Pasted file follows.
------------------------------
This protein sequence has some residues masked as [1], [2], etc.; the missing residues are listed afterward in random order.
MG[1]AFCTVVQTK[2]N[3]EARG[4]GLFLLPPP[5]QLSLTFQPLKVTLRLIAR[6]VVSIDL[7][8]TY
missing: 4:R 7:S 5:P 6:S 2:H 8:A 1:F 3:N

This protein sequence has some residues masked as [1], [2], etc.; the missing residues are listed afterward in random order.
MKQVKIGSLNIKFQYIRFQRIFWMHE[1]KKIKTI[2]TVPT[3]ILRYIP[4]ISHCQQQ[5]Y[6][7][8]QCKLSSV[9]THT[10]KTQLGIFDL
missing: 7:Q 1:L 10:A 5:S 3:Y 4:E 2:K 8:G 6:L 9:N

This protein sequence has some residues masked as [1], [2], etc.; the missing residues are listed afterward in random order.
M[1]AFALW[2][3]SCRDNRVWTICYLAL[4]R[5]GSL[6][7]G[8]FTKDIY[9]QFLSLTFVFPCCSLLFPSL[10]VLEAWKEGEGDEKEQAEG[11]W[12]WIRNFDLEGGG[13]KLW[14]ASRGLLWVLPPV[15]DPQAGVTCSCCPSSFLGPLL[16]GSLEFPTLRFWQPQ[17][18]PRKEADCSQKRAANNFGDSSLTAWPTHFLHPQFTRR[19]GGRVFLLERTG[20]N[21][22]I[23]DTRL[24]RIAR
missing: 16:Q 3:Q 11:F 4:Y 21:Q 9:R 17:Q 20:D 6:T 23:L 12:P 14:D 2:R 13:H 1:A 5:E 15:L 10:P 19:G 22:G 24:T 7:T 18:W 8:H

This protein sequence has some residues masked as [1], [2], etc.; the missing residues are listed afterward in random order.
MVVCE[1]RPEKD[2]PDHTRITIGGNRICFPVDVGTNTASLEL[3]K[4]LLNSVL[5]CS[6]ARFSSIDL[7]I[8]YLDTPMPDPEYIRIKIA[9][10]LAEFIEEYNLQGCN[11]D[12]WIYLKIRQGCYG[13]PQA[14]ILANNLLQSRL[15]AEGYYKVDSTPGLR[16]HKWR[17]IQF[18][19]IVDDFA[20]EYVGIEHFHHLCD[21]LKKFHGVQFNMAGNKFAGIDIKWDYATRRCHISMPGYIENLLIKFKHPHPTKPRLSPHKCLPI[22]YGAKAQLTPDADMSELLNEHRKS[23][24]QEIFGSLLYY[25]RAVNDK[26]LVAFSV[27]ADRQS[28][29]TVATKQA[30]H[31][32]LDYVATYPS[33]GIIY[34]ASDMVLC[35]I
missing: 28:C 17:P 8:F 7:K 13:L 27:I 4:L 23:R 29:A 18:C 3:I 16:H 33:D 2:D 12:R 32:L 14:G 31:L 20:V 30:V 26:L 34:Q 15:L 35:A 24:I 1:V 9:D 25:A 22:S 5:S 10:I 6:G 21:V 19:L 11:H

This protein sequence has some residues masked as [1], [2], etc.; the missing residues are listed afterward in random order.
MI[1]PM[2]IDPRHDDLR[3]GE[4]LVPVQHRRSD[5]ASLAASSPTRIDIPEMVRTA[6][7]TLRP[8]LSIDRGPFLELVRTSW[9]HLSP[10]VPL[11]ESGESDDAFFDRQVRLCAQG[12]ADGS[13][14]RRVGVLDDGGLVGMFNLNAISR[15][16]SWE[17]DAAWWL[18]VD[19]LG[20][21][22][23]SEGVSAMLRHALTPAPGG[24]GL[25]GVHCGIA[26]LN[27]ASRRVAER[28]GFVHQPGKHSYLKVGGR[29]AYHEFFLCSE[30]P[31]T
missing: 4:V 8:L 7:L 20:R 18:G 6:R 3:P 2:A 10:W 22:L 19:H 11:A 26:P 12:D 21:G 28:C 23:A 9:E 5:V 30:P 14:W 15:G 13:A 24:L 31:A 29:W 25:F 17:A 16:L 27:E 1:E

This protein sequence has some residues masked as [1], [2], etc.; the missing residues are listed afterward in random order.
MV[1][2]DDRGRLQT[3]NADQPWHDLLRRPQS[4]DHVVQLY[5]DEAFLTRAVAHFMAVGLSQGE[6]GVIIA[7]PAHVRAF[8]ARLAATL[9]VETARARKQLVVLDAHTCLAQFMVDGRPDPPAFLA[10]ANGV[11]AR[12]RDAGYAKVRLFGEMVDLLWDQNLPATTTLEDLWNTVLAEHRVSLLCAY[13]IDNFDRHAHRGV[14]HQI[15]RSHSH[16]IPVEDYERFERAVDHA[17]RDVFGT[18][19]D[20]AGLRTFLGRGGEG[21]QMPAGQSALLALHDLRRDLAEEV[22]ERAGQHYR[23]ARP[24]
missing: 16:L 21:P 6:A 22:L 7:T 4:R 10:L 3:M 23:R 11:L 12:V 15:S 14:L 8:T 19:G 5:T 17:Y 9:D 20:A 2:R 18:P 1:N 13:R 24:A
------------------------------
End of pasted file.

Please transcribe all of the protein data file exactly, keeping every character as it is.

This protein sequence has some residues masked as [1], [2], etc.; the missing residues are listed afterward in random order.
MG[1]AFCTVVQTK[2]N[3]EARG[4]GLFLLPPP[5]QLSLTFQPLKVTLRLIAR[6]VVSIDL[7][8]TY
missing: 4:R 7:S 5:P 6:S 2:H 8:A 1:F 3:N

This protein sequence has some residues masked as [1], [2], etc.; the missing residues are listed afterward in random order.
MKQVKIGSLNIKFQYIRFQRIFWMHE[1]KKIKTI[2]TVPT[3]ILRYIP[4]ISHCQQQ[5]Y[6][7][8]QCKLSSV[9]THT[10]KTQLGIFDL
missing: 7:Q 1:L 10:A 5:S 3:Y 4:E 2:K 8:G 6:L 9:N

This protein sequence has some residues masked as [1], [2], etc.; the missing residues are listed afterward in random order.
M[1]AFALW[2][3]SCRDNRVWTICYLAL[4]R[5]GSL[6][7]G[8]FTKDIY[9]QFLSLTFVFPCCSLLFPSL[10]VLEAWKEGEGDEKEQAEG[11]W[12]WIRNFDLEGGG[13]KLW[14]ASRGLLWVLPPV[15]DPQAGVTCSCCPSSFLGPLL[16]GSLEFPTLRFWQPQ[17][18]PRKEADCSQKRAANNFGDSSLTAWPTHFLHPQFTRR[19]GGRVFLLERTG[20]N[21][22]I[23]DTRL[24]RIAR
missing: 16:Q 3:Q 11:F 4:Y 21:Q 9:R 17:Q 20:D 6:T 23:L 12:P 14:D 2:R 13:H 1:A 5:E 15:L 10:P 19:G 22:G 24:T 7:T 18:W 8:H

This protein sequence has some residues masked as [1], [2], etc.; the missing residues are listed afterward in random order.
MVVCE[1]RPEKD[2]PDHTRITIGGNRICFPVDVGTNTASLEL[3]K[4]LLNSVL[5]CS[6]ARFSSIDL[7]I[8]YLDTPMPDPEYIRIKIA[9][10]LAEFIEEYNLQGCN[11]D[12]WIYLKIRQGCYG[13]PQA[14]ILANNLLQSRL[15]AEGYYKVDSTPGLR[16]HKWR[17]IQF[18][19]IVDDFA[20]EYVGIEHFHHLCD[21]LKKFHGVQFNMAGNKFAGIDIKWDYATRRCHISMPGYIENLLIKFKHPHPTKPRLSPHKCLPI[22]YGAKAQLTPDADMSELLNEHRKS[23][24]QEIFGSLLYY[25]RAVNDK[26]LVAFSV[27]ADRQS[28][29]TVATKQA[30]H[31][32]LDYVATYPS[33]GIIY[34]ASDMVLC[35]I
missing: 28:C 17:P 8:F 7:K 13:L 27:I 4:L 23:R 29:A 18:C 3:I 16:H 33:D 2:D 12:R 32:L 14:G 31:L 20:V 30:V 26:L 34:Q 15:L 35:A 24:I 1:V 9:D 25:A 22:S 5:S 10:I 6:G 21:V 19:L 11:H

This protein sequence has some residues masked as [1], [2], etc.; the missing residues are listed afterward in random order.
MI[1]PM[2]IDPRHDDLR[3]GE[4]LVPVQHRRSD[5]ASLAASSPTRIDIPEMVRTA[6][7]TLRP[8]LSIDRGPFLELVRTSW[9]HLSP[10]VPL[11]ESGESDDAFFDRQVRLCAQG[12]ADGS[13][14]RRVGVLDDGGLVGMFNLNAISR[15][16]SWE[17]DAAWWL[18]VD[19]LG[20][21][22][23]SEGVSAMLRHALTPAPGG[24]GL[25]GVHCGIA[26]LN[27]ASRRVAER[28]GFVHQPGKHSYLKVGGR[29]AYHEFFLCSE[30]P[31]T
missing: 4:V 8:L 7:L 20:R 18:G 6:R 3:P 2:A 10:W 22:L 19:H 11:A 26:P 12:D 21:G 28:C 23:A 9:E 5:V 30:P 14:W 15:G 13:A 24:L 31:A 29:W 25:F 17:A 16:L 27:E 1:E

This protein sequence has some residues masked as [1], [2], etc.; the missing residues are listed afterward in random order.
MV[1][2]DDRGRLQT[3]NADQPWHDLLRRPQS[4]DHVVQLY[5]DEAFLTRAVAHFMAVGLSQGE[6]GVIIA[7]PAHVRAF[8]ARLAATL[9]VETARARKQLVVLDAHTCLAQFMVDGRPDPPAFLA[10]ANGV[11]AR[12]RDAGYAKVRLFGEMVDLLWDQNLPATTTLEDLWNTVLAEHRVSLLCAY[13]IDNFDRHAHRGV[14]HQI[15]RSHSH[16]IPVEDYERFERAVDHA[17]RDVFGT[18][19]D[20]AGLRTFLGRGGEG[21]QMPAGQSALLALHDLRRDLAEEV[22]ERAGQHYR[23]ARP[24]
missing: 16:L 21:P 6:A 22:L 7:T 4:R 10:L 3:M 23:R 11:L 12:V 15:S 14:L 8:T 19:G 5:T 17:Y 9:D 20:A 2:R 18:P 1:N 13:R 24:A